Brexit is blamed for delays as British truck drivers and travelers face a deadlock in Dover

Vacationers and heavy goods carts were left stationary in traffic jams on their way to the port in Kent, southern England on Saturday, with the port admitting “today is going to be very busy” and travelers being warned to wait for four hours.

The UK and France have entered a round of finger-pointing over the cause of the stalemate, with British lawmakers blaming staff on the French side, and French officials nodding to increase customs checks after Brexit.

“The British are right to complain, because there are traffic jams. But this is not the fault of the French, it is the fault of Brexit,” French MP from Calais, Pierre-Henri Dumont, told France Public Radio.

“The truth is that this is the first leave after Brexit. After the UK’s final exit from the European Union and without travel restrictions due to the Covid pandemic…French border forces are putting in place controls as they should in order to enter the European Union and that takes time.” .

The French MP also blamed the size of the port of Dover, which he said was “three times smaller than the port of Calais”.

Doug Bannister, chief executive of the Port of Dover, agreed that Brexit had led to delays, telling LBC on Saturday that his team “recognizes that we are in a post-Brexit environment, which means cross-border transaction times will take time.” longer.”

But British lawmakers insisted that a shortage of personnel in Calais had blocked the route through the canal.

Liz Truss, British Foreign Secretary and candidate for Two-person race Replacing Boris Johnson as Prime Minister, he said, “This terrible situation should have been completely avoided and is unacceptable.”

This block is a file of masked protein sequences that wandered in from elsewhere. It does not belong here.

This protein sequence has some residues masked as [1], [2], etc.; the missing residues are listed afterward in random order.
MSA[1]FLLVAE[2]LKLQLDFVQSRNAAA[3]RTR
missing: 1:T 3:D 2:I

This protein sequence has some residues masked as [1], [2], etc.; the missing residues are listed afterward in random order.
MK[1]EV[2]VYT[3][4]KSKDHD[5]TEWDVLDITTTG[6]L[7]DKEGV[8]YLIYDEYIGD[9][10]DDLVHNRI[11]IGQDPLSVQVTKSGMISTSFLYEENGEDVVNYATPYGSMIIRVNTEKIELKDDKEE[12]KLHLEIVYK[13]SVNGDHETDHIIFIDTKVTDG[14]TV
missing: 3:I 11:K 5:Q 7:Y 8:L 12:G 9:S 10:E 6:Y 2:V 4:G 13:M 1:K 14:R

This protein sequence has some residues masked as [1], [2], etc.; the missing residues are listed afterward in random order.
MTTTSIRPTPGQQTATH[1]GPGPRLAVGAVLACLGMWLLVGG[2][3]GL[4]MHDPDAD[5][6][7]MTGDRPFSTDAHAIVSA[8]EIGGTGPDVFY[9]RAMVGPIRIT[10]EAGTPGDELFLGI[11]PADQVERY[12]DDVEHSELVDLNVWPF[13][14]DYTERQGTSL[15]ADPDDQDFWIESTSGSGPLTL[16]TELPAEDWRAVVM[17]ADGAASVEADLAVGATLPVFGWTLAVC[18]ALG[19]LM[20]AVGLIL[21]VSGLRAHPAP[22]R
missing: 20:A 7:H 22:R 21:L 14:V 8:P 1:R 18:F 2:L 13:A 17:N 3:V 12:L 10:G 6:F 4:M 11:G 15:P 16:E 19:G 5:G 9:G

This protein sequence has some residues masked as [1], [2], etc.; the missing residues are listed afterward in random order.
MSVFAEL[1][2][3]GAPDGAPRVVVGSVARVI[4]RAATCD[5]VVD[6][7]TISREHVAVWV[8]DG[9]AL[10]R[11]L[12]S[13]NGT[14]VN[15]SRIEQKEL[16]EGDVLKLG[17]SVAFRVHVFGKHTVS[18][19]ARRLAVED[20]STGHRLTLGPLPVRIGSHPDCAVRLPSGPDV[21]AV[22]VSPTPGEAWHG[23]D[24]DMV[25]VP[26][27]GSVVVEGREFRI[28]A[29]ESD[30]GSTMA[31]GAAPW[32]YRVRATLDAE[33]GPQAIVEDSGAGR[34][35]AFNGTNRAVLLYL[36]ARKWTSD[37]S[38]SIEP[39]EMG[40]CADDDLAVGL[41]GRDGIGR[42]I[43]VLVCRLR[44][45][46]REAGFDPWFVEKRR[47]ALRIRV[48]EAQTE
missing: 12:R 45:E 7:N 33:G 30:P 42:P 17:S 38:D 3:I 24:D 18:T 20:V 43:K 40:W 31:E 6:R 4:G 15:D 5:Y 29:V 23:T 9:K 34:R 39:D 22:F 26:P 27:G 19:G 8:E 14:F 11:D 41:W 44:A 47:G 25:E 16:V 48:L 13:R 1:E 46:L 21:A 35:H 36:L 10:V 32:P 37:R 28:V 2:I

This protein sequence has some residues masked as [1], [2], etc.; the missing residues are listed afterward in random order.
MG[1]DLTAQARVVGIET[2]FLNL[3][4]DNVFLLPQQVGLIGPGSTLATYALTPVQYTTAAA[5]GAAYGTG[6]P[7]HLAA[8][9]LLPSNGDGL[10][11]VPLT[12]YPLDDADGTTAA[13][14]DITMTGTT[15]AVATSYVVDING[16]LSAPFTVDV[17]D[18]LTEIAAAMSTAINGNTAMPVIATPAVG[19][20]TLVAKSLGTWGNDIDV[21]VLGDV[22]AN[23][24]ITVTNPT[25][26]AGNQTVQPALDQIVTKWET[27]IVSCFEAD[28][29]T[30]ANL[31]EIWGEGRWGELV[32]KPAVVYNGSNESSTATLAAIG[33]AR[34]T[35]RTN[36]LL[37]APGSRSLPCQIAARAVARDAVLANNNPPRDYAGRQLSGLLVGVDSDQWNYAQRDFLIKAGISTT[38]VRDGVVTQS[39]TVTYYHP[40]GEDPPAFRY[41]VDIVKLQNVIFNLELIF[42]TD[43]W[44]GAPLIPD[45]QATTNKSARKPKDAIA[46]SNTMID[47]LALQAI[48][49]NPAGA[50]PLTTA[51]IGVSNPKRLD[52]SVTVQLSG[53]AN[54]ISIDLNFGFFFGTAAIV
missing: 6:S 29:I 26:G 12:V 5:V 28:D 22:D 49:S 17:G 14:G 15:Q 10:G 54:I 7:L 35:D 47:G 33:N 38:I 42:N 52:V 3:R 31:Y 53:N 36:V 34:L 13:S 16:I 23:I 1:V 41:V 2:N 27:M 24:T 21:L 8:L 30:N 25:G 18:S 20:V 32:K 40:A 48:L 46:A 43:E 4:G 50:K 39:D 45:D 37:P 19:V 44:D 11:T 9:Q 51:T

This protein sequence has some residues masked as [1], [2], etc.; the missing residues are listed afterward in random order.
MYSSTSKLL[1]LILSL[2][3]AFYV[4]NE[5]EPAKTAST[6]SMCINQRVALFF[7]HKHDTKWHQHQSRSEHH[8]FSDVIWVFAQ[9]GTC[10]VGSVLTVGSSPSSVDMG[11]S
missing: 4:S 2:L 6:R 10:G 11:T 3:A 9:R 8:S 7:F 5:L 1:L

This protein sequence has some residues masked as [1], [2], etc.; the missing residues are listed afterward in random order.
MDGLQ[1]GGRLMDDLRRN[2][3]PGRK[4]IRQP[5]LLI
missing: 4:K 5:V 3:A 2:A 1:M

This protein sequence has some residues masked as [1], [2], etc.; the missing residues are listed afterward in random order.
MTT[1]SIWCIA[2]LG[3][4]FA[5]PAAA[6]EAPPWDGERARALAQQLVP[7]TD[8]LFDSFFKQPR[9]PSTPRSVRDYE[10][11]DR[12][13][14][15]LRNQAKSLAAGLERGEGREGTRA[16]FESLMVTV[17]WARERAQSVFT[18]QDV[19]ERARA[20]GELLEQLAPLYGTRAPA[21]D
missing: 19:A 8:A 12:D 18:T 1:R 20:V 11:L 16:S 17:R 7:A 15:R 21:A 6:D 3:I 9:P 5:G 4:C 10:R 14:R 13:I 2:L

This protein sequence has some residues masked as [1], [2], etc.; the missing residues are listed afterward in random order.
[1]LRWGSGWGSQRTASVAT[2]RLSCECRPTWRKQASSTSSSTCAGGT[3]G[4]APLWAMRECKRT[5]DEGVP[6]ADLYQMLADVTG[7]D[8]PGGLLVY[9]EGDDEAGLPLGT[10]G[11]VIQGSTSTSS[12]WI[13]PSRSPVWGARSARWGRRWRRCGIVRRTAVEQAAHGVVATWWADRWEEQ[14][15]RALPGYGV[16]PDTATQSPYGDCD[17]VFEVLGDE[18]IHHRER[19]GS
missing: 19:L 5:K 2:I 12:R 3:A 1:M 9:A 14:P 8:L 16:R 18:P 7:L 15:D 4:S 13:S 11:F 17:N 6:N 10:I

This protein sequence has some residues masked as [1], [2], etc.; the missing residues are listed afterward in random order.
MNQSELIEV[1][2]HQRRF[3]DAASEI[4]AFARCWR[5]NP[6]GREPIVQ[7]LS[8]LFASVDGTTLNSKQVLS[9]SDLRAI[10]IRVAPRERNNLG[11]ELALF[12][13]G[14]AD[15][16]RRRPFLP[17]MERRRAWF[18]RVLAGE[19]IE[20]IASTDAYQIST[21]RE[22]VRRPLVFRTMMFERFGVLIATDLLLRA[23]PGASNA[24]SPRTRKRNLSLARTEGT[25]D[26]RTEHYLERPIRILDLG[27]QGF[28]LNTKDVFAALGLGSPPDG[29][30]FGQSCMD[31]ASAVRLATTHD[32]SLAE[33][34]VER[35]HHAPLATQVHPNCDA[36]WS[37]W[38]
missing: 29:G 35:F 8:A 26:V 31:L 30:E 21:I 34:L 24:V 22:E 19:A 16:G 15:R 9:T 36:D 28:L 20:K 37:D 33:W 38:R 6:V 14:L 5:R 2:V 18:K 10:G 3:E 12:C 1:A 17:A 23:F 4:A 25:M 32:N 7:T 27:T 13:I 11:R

“We need action from France to build capacity at the border to limit any further disruption to British tourists and to ensure that this horrific situation is avoided in the future. We will work with the French authorities to find a solution,” Truss said. Friday statement.

Brexit has forced additional passport and security checks for British travelers entering the EU.

Dumont said all booths that British authorities in Dover gave to French police in Dover were fully equipped, while acknowledging a slight delay in the early hours of Friday due to a “technical failure”.

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He denied allegations reported by the British press about the “deliberate desire to punish the British,” adding that “many French families earn their living from the crossing of the canal… with men and women sailors on the ground.”

P&O Ferries asked passengers to allow up to four hours to clear security checks in Dover on Saturday morning.

Relations between Britain and France have become increasingly strained since Britain left the European Union, with leaders in both countries embroiled in disagreements over travel and over migrant boats crossing the Channel.

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